SEOs at regional or lower level play a significant industrial relations role in those countries where collective bargaining occurs at this level (see above under ‘Sectoral organisations’), notably in Germany, Italy and Spain.

Other forms of employer representation

This section examines forms of employer representation and association that are not based on sectoral or geographical lines.

Employer type

In many countries, company type is an important factor in the structure of employer organisations. Company size is the most common determining factor, with specific SME organisations existing alongside general NPEOs in cases such as Belgium, Bulgaria, Greece, Hungary, Ireland, Italy, Malta, the Netherlands, Spain and Sweden. Crafts enterprises are also separately represented in many countries (with their organisations also including other SMEs in some cases) in countries such as Germany, Hungary, Italy, Poland and Slovenia. SME and/or crafts NPEOs also have sectoral affiliates in many cases.

Employing organisations are not always private companies. Leaving aside the public sector proper, which is not within the scope of this report, employers may also be cooperatives, not-for-profit organisations of various kinds, and companies with substantial public ownership. While these employers are often represented within general associations, in a number of countries they have separate organisations.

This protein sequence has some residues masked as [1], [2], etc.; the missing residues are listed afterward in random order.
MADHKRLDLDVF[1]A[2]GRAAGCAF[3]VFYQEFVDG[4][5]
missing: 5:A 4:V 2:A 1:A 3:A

Cooperatives have separate peak associations in Hungary, Italy and Sweden. In Hungary, the National Federation of Agricultural Cooperatives and Producers (Mezőgazdasági Szövetkezők és Termelők Országos Szövetsége, MOSZ) represents mainly agricultural cooperatives and their successor business companies, although it has been seeking to extend its membership beyond cooperatives. The National Federation of Consumer Cooperatives (Általános Fogyasztási Szövetkezetek Országos Szövetsége, ÁFEOSZ) represents consumer cooperatives, mainly in commerce, while the Hungarian Industrial Association (Magyar Iparszövetség, OKISZ) represents industrial cooperatives as well as SMEs. The divisions between Italy’s four NPEOs for cooperatives – the General Association of Italian Cooperatives (Associazione Generale Cooperative Italiane, AGCI), the Confederation of Italian Cooperatives (Confederazione Cooperative Italiane, Confcooperative), Legacoop and the National Union of Italian Cooperatives (Unione Nazionale Cooperative Italiane, UNCI) – are, it appears, mainly political and confessional; the left-leaning Legacoop and the church-linked Confcooperative are currently considering a merger. Sweden’s Cooperative Movement Bargaining Organisation (Kooperationens Förhandlingsorganisation, KFO) is an employer organisation for cooperative businesses, and also includes not-for-profit organisations and NGOs. Countries such as Norway and the UK also have significant employer organisations for cooperatives, although they are not considered NPEOs for the purposes of this report.